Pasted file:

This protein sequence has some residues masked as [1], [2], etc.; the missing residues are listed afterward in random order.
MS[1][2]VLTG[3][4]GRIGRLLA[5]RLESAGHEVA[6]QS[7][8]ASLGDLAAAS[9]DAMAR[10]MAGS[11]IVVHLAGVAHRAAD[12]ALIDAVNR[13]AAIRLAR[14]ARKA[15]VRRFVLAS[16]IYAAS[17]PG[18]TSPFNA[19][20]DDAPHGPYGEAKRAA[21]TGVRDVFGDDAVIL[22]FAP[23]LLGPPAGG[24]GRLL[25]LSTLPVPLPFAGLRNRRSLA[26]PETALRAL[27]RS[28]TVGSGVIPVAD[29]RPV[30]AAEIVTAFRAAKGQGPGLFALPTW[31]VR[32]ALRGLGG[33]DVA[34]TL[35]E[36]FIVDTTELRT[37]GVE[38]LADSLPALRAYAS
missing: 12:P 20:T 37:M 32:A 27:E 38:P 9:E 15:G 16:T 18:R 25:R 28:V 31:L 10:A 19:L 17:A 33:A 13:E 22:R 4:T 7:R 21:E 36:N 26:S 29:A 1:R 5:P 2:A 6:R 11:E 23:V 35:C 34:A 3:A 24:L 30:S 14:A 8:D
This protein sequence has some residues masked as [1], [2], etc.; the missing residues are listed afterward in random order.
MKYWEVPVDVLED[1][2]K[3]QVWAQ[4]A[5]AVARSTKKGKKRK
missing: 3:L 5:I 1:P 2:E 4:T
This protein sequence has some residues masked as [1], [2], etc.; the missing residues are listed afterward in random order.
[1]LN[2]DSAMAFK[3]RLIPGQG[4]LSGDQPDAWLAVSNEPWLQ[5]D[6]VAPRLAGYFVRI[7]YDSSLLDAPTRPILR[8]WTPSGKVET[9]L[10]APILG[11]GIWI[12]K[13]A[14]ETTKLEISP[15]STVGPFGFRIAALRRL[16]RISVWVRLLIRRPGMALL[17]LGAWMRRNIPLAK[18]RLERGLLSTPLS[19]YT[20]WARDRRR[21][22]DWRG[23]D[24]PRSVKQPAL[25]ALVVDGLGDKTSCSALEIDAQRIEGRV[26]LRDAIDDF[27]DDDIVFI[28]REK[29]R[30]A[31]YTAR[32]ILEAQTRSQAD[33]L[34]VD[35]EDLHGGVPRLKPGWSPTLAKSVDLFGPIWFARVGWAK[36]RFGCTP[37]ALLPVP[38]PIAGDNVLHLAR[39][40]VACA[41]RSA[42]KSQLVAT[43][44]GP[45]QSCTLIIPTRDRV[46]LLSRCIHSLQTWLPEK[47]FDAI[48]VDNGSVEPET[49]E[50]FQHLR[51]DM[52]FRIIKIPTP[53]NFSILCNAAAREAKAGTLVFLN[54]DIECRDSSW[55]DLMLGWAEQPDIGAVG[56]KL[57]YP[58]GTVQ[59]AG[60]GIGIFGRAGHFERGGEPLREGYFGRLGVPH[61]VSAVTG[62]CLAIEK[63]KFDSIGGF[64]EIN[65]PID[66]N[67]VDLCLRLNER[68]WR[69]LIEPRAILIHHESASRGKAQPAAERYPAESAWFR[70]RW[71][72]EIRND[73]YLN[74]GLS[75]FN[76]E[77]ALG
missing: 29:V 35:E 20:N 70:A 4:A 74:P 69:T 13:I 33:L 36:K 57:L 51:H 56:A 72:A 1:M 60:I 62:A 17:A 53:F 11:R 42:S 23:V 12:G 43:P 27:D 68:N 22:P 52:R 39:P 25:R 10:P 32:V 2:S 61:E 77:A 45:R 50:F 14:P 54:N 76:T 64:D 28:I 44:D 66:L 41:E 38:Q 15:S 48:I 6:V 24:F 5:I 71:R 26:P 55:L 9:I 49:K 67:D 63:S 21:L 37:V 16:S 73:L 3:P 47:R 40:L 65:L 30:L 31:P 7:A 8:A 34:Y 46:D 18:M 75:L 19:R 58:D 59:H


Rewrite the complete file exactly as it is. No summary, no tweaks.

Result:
This protein sequence has some residues masked as [1], [2], etc.; the missing residues are listed afterward in random order.
MS[1][2]VLTG[3][4]GRIGRLLA[5]RLESAGHEVA[6]QS[7][8]ASLGDLAAAS[9]DAMAR[10]MAGS[11]IVVHLAGVAHRAAD[12]ALIDAVNR[13]AAIRLAR[14]ARKA[15]VRRFVLAS[16]IYAAS[17]PG[18]TSPFNA[19][20]DDAPHGPYGEAKRAA[21]TGVRDVFGDDAVIL[22]FAP[23]LLGPPAGG[24]GRLL[25]LSTLPVPLPFAGLRNRRSLA[26]PETALRAL[27]RS[28]TVGSGVIPVAD[29]RPV[30]AAEIVTAFRAAKGQGPGLFALPTW[31]VR[32]ALRGLGG[33]DVA[34]TL[35]E[36]FIVDTTELRT[37]GVE[38]LADSLPALRAYAS
missing: 12:P 20:T 37:M 32:A 27:E 38:P 9:E 15:G 16:T 18:R 25:R 28:V 31:L 10:A 19:L 17:A 33:A 13:E 22:R 4:T 7:R 21:E 36:N 26:S 29:A 1:R 5:P 2:A 6:R 11:E 23:V 35:C 34:A 3:A 24:L 30:S 14:A 8:D
This protein sequence has some residues masked as [1], [2], etc.; the missing residues are listed afterward in random order.
MKYWEVPVDVLED[1][2]K[3]QVWAQ[4]A[5]AVARSTKKGKKRK
missing: 3:L 5:I 1:P 2:E 4:T
This protein sequence has some residues masked as [1], [2], etc.; the missing residues are listed afterward in random order.
[1]LN[2]DSAMAFK[3]RLIPGQG[4]LSGDQPDAWLAVSNEPWLQ[5]D[6]VAPRLAGYFVRI[7]YDSSLLDAPTRPILR[8]WTPSGKVET[9]L[10]APILG[11]GIWI[12]K[13]A[14]ETTKLEISP[15]STVGPFGFRIAALRRL[16]RISVWVRLLIRRPGMALL[17]LGAWMRRNIPLAK[18]RLERGLLSTPLS[19]YT[20]WARDRRR[21][22]DWRG[23]D[24]PRSVKQPAL[25]ALVVDGLGDKTSCSALEIDAQRIEGRV[26]LRDAIDDF[27]DDDIVFI[28]REK[29]R[30]A[31]YTAR[32]ILEAQTRSQAD[33]L[34]VD[35]EDLHGGVPRLKPGWSPTLAKSVDLFGPIWFARVGWAK[36]RFGCTP[37]ALLPVP[38]PIAGDNVLHLAR[39][40]VACA[41]RSA[42]KSQLVAT[43][44]GP[45]QSCTLIIPTRDRV[46]LLSRCIHSLQTWLPEK[47]FDAI[48]VDNGSVEPET[49]E[50]FQHLR[51]DM[52]FRIIKIPTP[53]NFSILCNAAAREAKAGTLVFLN[54]DIECRDSSW[55]DLMLGWAEQPDIGAVG[56]KL[57]YP[58]GTVQ[59]AG[60]GIGIFGRAGHFERGGEPLREGYFGRLGVPH[61]VSAVTG[62]CLAIEK[63]KFDSIGGF[64]EIN[65]PID[66]N[67]VDLCLRLNER[68]WR[69]LIEPRAILIHHESASRGKAQPAAERYPAESAWFR[70]RW[71][72]EIRND[73]YLN[74]GLS[75]FN[76]E[77]ALG
missing: 29:V 35:E 20:N 70:A 4:A 74:P 69:T 13:I 33:L 36:K 57:L 51:H 56:A 72:A 1:M 60:I 62:A 17:A 53:F 11:R 42:S 23:V 12:G 43:P 27:D 68:N 22:P 52:R 39:P 25:R 10:P 32:V 2:S 61:E 77:A 45:R 50:F 14:P 54:N 76:T 64:D 28:I 44:D 66:L 41:E 38:Q 15:S 48:I 6:V 24:F 5:I 71:R 26:P 55:L 9:I 49:K 67:D 63:S 21:L 37:V 16:S 73:L 3:P 47:R 40:L 65:L 30:L 31:P 7:A 8:A 34:Y 46:D 18:M 75:L 19:R 58:D 59:H